Blank gravestone in graveyard

The history of gravestones

Posted by AK Lander | On August 24, 2015 00:00

Here we take a look at the history of gravestones, discuss what the first gravestones were and how gravestones have changed from their early beginnings.

People say that things go in and out of fashion, but gravestones have long been a traditional way to memorialise our lost loved ones.

Now, memorials and gravestones come in all shapes and sizes and can be decorated in a variety of religious symbols, inscriptions or custom designs, but the purpose has remained the same. 

Here we take a look at the history of gravestones, discuss what the first gravestones were and how gravestones have changed from their early beginnings.

The first gravestones

Gravestones, or grave markers as they were more commonly known, are believed to date back as far as 3,000 B.C. to the Roman and Celtic cultures.

However, these grave markers were unlike to gravestones we see today. The markers were megalithic monuments and were used to mark an entire burial chamber rather than a single grave.

In earlier times cemeteries did not exist and people instead had burial plots near their homes where all their family members would be buried together. As such, the need for individual gravestones wasn't there, and instea,d markers would identify a group burial site. 

Although we do not know when the first gravestone was erected, in 2013, the Mail Online reported that the first evidence of floral tributes on graves were discovered by scientists at a 13,700-year-old prehistoric burial site in Israel. So, it seems that marking the burial place of the dead is something humans have done since we've been on this earth. 

Churchyard burials evolve

According to the International Southern Cemetery Gravestones Association, one of the major catalysts in gravestones becoming more popular was as churches and burials become more commonplace in the 1650s.

Tombstones and monuments made from slate or sandstone were put up to commemorate the deceased and from this point, inscriptions were starting to be carved into the slate.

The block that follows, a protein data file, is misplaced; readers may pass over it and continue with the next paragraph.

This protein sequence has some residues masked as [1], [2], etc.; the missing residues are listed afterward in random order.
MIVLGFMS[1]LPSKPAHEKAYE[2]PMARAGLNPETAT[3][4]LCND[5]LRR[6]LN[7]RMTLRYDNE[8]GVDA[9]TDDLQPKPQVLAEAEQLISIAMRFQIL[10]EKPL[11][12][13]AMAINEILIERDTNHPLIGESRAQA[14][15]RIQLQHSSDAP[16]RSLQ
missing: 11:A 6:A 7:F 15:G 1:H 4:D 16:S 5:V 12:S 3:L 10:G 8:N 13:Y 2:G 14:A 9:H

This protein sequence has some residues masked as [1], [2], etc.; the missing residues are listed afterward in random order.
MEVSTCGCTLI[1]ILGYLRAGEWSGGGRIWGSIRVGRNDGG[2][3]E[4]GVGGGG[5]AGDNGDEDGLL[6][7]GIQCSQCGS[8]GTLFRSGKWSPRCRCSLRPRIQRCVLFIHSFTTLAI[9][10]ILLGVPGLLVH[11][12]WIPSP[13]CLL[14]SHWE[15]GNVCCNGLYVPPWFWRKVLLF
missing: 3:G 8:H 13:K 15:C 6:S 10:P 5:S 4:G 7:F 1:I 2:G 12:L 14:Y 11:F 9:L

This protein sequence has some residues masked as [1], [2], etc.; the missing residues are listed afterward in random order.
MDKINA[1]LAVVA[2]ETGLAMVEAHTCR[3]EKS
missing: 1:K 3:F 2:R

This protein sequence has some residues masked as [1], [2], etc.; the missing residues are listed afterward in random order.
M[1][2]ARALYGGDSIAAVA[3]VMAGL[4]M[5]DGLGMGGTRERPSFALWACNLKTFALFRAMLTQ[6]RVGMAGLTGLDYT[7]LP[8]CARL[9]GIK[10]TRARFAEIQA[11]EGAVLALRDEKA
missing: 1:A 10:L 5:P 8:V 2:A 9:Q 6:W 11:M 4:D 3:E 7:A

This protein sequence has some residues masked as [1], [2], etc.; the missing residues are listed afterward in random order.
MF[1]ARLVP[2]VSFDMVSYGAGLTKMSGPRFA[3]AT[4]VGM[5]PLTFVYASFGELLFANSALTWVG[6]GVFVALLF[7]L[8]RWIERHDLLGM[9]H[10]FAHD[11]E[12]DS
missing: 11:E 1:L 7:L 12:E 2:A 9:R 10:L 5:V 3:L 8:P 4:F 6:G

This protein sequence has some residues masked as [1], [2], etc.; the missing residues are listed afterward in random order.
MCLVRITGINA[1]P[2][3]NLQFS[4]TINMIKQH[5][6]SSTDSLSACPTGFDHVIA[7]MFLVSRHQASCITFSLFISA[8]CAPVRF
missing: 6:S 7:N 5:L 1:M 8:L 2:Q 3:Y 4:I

The popularisation of inscriptions

In the 19th century, gravestones had started to become commonplace in society and as such, inscriptions began to become more detailed and more widespread.

Gravestones now started to include a few words about the deceased by loved ones or friends. The information included details about a person's date of birth, date of death and the name of the deceased.

As well as more descriptive inscriptions, during the Victorian era (1837-1901), more elaborate monuments and gravestones began to appear and popular materials included marble, wood, iron and granite.

Gravestones for all classes

It wasn't just inscriptions that the Victorian Era brought to gravestones. During this time, people from lower classes began to commemorate the dead with memorials also. The popularisation of burials meant that more people opted for this tradition and gone were the days where only the upper class could afford to commemorate the deceased.

War Memorial with poppies

The creation of war memorials

Today people can travel to countries such as France to see the beautiful war memorials that mark the lives of all the brave soldiers that sadly lost their lives, but when did war memorials begin to appear?

In Glasgow and Salford, there are monuments that remember the Crimean War, which dates back to 1853-1856. The take-off point for war memorials, however, began following the Boer War in 1899-1902.

After the Boer War, statues and monuments were erected to celebrate the lives of soldiers from districts who were killed during the bloody battle.

This has since led to war memorials being created for the First World War, Second World War and other wars since.

Memorials have become more extravagant

Since the beginning of the humble gravestones, where a number of stones were used to show where a deceased person lies to rest, modern gravestones have developed to include the likes of memorial vases, plaques and kerbed memorials. As technology has advanced, this traditional art continues to evolve and the options for gravestones are endless. 

As well as personal gravestones, monuments remembering large-scale tragedies other than wars have also developed and become a public way to mark a mass tragedy. The World Trade Center Memorial in New York is a sobering but beautiful example of a large-scale monument, built to remember the casualties of 9/11.

Whether you are looking for a simple churchyard gravestone or a custom memorial, we at AK Lander can help you find the right memorial for you and your family. Feel free to get in touch with us today to discuss options. 

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